Julie PreissSeptember 9, 2021
Fortinet VPN Hack Highlights Essential Need to Replace Aging Network Security Technology
Today it was reported that nearly half a million Fortinet VPN login credentials were dumped on the dark web. The stolen data was sourced from about 13,000 devices across 74 countries. For security professionals, it's déjà vu all over again. Advice from the vendor, which began warning customers about a vulnerability (CVE-2018-13379) in June, is to temporarily disable the VPN until passwords can be reset.
Over the past year, VPN hacks against Pulse Secure, Palo Alto Networks, Citrix, LimeVPN and Android VPN vendors have dominated the news and have been repeatedly issued in warnings by the U.S. Computer Emergency Response Team (CERT), National Security Agency (NSA), FBI and the U.K.’s National Cyber Security Centre (NCSC) … just Google “VPN CVE” to find the latest. Despite this troubling data, VPN usage surged during the pandemic, with more than 85% of organizations saying in a June 2020 study they were relying on VPNs for remote access.
We must finally and firmly ask ourselves, “Why is this 25-year-old technology still used by most enterprises and government agencies today?” It’s well-documented that VPNs create a huge attack surface and threat actors can easily find open ports of entry to exploit. In a world where cyberattackers already have first-mover advantage, leaving VPNs in place gives them every opportunity to exploit the many weaknesses of this antiquated and inadequate technology.
VPNs: Big Three Security Flaws
- VPN aren’t designed to secure distributed, hybrid IT infrastructure
- VPNs have easily scannable open ports
- VPNs based trusted access on the user’s IP address making it easy to gain access with stolen credentials
How to Tackle VPN Security Issues
So how do you combat the VPN crisis? Get rid of them. It may sound easier said than done, but the good news is you don’t have to go on a rip-and-replace rampage. Start with your most critical access concerns and move practically across the network until you’ve addressed the most pressing security gaps. Nearly every enterprise and government agency have VPNs ingrained in their security stack. Take comfort that you’re not alone in the journey, nor are you forging an unknown path. VPN replacement is the most prevalent use case we encounter today for customers seeking a modern secure remote access solution based on Zero Trust principles. You can read some of their stories here.
Many organizations share the same concerns about VPN replacement, including:
- Sunken costs: because VPNs are embedded in tech stacks worldwide, the biggest objection is simply that the investment has already been made. We recommend an incremental VPN to a Zero Trust Network Access (ZTNA) migration strategy that solves for this concern. To start, divert budget earmarked for new secure access initiatives away from VPNs—or other aging technology—to a ZTNA solution. Another avenue is to replace VPNs that need expensive hardware refreshing.
- Known vs. unknown: the fact that VPNs have been around a quarter of a century makes them a very “known" entity. Organizations are used to working with and around them. Retraining staff and fielding service desk calls may be initial objections to adopting a ZTNA solution, but these are short-lived when stacked against benefits that include reduced complexity, improved user experience and performance gains.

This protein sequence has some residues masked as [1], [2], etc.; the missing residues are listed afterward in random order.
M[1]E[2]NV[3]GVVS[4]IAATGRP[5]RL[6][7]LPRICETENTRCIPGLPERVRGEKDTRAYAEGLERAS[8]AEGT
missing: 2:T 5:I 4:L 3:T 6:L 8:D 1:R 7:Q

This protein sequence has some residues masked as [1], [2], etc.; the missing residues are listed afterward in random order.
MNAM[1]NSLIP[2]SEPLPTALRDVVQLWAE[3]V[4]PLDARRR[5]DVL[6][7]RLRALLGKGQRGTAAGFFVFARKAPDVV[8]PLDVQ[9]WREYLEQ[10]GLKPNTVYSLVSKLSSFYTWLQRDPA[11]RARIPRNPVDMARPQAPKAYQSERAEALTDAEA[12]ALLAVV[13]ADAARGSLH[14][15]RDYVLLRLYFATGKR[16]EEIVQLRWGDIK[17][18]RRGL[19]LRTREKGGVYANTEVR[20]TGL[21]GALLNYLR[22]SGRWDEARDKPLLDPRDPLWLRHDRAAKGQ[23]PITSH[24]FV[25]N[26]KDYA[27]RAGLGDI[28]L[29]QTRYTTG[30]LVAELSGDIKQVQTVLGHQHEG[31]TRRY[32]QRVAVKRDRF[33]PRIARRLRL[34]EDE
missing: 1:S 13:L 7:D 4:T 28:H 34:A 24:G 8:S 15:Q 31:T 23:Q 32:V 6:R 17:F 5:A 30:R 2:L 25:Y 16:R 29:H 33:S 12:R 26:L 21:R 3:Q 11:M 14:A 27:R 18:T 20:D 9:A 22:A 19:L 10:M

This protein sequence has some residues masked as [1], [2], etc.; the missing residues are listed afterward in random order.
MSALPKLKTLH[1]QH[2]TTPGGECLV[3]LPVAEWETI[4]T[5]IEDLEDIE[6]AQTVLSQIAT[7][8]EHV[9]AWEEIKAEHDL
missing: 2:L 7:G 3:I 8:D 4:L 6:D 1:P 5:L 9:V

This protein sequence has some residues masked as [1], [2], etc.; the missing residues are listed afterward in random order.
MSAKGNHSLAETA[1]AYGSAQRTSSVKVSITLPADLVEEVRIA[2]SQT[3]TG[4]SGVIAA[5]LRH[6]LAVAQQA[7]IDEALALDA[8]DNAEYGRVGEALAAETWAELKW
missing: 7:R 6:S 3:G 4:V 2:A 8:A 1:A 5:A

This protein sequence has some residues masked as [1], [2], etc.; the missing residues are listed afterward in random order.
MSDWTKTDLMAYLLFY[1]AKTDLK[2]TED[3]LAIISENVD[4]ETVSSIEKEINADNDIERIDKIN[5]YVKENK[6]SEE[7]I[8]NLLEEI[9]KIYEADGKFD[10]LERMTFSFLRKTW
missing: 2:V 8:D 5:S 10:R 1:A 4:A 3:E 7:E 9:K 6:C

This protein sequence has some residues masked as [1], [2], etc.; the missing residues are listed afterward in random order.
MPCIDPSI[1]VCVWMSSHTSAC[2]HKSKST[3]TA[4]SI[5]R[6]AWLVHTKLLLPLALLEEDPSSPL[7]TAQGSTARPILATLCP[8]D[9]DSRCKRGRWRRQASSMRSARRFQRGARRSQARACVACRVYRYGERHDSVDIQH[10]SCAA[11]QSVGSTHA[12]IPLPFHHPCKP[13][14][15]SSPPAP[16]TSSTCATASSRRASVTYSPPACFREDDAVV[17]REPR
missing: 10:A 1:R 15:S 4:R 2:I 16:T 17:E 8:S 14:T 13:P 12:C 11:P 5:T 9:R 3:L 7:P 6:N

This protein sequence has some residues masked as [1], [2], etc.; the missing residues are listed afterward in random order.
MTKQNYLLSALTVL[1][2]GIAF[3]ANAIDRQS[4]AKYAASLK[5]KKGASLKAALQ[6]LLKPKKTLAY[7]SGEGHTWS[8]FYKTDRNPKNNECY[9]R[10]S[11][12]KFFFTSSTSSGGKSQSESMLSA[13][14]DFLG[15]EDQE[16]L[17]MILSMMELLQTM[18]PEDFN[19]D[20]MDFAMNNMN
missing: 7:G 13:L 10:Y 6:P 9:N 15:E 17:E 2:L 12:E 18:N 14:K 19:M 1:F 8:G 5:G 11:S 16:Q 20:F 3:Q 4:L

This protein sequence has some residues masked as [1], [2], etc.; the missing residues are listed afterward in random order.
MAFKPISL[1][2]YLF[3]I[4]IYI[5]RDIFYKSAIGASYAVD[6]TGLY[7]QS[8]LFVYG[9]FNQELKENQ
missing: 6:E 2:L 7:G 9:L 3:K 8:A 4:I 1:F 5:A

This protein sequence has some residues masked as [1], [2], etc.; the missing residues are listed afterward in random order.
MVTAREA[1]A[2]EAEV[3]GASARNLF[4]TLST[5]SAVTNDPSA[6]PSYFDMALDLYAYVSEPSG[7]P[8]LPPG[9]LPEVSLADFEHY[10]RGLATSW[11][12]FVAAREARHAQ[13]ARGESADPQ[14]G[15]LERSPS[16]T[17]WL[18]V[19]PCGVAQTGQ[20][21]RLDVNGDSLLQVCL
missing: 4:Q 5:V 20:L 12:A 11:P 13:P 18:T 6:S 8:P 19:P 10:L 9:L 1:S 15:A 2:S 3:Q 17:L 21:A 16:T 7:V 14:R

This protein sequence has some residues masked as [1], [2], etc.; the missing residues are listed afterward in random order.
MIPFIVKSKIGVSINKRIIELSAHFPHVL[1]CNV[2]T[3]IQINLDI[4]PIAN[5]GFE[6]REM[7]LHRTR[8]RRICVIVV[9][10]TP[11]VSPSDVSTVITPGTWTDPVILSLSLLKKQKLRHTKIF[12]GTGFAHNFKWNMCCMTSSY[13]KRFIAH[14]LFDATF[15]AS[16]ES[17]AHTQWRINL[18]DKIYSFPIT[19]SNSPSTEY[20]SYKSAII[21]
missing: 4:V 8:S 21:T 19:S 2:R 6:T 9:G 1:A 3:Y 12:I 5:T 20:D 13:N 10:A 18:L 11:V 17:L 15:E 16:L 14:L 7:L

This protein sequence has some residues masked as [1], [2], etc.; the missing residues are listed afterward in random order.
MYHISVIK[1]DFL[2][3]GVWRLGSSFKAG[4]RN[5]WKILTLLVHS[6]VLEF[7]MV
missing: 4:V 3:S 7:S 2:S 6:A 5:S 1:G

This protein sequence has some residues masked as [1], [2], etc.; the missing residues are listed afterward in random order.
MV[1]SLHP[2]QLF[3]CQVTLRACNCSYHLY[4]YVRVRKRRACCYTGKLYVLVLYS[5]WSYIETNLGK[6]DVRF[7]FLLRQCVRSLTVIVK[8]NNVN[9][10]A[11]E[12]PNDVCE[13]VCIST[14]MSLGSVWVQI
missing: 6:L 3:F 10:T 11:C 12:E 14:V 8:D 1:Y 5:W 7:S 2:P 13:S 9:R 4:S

- Extra workload: a natural concern is that tech stack additions could create over-tooling vs. consolidation. But a ZTNA solution can reduce dependency on VPN, NAC and firewall solutions without a “rip and replace.” This is due to the extensibility of a single, private access platform and centralized policy engine overlay that solves the secure access limitations of legacy tools. So, you can cut the number of firewall rules to manage; end new VPN investments and ease concentrator choke points; and eliminate future complex and expensive NAC installments. These operational benefits mean your overburdened security and IT team can focus on business initiatives vs. mundane policy management tasks inherent with legacy network security tools.
When it comes to VPN replacement, we encourage organizations to start small, think big and scale as you go. We mapped out a five-step process that breaks these seemingly insurmountable obstacles into manageable actions in an e-book titled, Five Steps for Successful VPN to ZTNA Migration, that you can read here. The basics are:
- Understand your current VPN landscape
- Develop a roadmap to transition to modern, ZTNA technology
- Start wherever makes sense to your organization
- Implement your first use case
- Scale as you learn and grow
The Fierce Urgency of Now: VPNs Must Go
It’s likely another major breach involving vulnerable VPNs will hit the headlines soon. We urge organizations to act now to replace or augment their legacy VPN with the modern security grounded in Zero Trust principles. The increasingly sophisticated cyberthreat landscape—combined with the proliferation of work-from-anywhere business models— makes it an imperative. Start small but think big in terms of long-term security goals. By starting with a manageable ZTNA use case, your IT and security team can leverage its knowledge and expertise for incremental enterprise-wide implementation. This ensures stakeholder support, better user adoption and minimal business interruption.